What’s a bad movie without a couple random musical/dance numbers that have no relevance to the storyline whatsoever? The faerie creatures chant a mystical song called “Cantos Profanae,” that I thought was just gibberish or Latin, but according to the internet.. there are lyrics, which make no sense:
“Time of Tempest tu… He hath heard of this
Pierce of weary ache and pain. Time on!
Herba Way, herba herba, herba herba way. Tempest!
Harken hen, harken, harken, harken, hen! Ahhhhh!
Oh sirrah save us save us. Oh sirrah oh la fey la [repeat a dozen times]”
Harry Potter Senior takes a Kit-Kat break (not really) by poppin’ on a Blue Cheer record and jammin’ out to Summertime Blues. His freestyle dance moves (I’m sure he choreographed himself) are chilling: from his lip syncing, wide legged stomping, puckered lips, air guitar, and his squirrely eyes bare into your very soul. Mrs. Anne Potter is startled by the sudden bass that shakes her dish rack into the sink. She attempts, and fails, to tell her husband to turn it down, because she sees him enjoying his tunes in his own unique way. Everybody has their own way of settling in. Hey, moving is one of the most stressful life events!
This bad movie holds a special place in my heart because I first watched it as a child and I related to Wendy Potter because I was also a curious little girl who could see herself venturing off by herself, exploring a new place, interacting with every person, losing her toy down a dark, scary basement, and daring to retrieve it.
The setting sparked my interest in “communal living” because of the apartment building the Potters move into. So much in fact that every time I’d play the fortune-telling game M.A.S.H. (Mansion, Apartment, Shack, House), I hoped for “Apartment” and made it come true because the first home I bought was a.. condo; shocking, I know!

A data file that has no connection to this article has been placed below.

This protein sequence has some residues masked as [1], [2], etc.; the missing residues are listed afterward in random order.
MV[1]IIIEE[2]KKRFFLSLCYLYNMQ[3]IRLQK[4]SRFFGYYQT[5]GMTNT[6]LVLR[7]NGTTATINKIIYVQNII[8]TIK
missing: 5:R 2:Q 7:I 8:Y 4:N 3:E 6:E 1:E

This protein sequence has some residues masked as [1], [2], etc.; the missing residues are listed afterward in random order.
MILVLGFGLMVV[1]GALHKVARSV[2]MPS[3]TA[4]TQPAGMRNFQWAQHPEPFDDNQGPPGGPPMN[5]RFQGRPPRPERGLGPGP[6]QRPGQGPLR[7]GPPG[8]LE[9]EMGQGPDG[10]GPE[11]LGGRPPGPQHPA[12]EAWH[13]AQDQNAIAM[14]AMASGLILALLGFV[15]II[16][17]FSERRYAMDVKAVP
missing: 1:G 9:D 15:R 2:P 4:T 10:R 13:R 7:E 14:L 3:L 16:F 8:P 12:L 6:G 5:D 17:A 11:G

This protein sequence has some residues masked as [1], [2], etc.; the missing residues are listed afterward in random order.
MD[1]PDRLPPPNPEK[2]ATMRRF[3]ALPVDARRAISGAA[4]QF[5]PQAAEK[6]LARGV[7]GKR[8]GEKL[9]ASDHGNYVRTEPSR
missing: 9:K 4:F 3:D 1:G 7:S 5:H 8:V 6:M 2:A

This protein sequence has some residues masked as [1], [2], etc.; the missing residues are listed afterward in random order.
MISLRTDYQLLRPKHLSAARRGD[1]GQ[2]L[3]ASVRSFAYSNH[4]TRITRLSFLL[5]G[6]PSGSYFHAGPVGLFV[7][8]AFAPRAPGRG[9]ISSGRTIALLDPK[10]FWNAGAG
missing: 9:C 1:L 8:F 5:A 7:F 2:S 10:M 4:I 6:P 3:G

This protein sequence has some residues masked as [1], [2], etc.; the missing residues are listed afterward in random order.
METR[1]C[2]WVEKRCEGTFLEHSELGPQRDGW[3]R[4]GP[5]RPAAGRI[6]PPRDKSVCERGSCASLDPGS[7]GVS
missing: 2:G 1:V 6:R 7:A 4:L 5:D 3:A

SPOILER ALERT: four years later, a sequel was created, Troll 2, which is infamously described as the worst movie ever.. with only a five percent rating on Rotten Tomatoes.. if that gives you any clue as to how gnarly it is. You have been warned.. proceed at your own risk! By the way, no one from the original cast returned for the second installment of the Troll saga.
It was such an honor that Jaimie asked me to collaborate with him on a creative project, let alone on his new magazine! We were first inspired to do this project whilst watching the documentary: 24×36: A Movie About Movie Posters (highly recommend). Immediately after viewing the movie, Troll, we brainstormed the overall design of the movie poster: the ringed Troll holding Wendy’s stray ball, his mismatched shadow on the apartment door (foreshadowing when he embodies Wendy.. gotta love the wordplay, haha), and the overgrown railing leading up the staircase. Jaimie drew our ideas to life and I formatted the movie title, advertising slogan, and billing block. I did not initially envision our movie poster to be in black and white, but it makes sense in regards to a simple, cost effective, moderately produced magazine. I am interested in seeing our movie poster in color and I hope we can display it in our home some day!
I’m looking forward to collaborating with Jaimie again soon for his next issue of Rob’s Video! Please stay tuned. You don’t wanna miss it!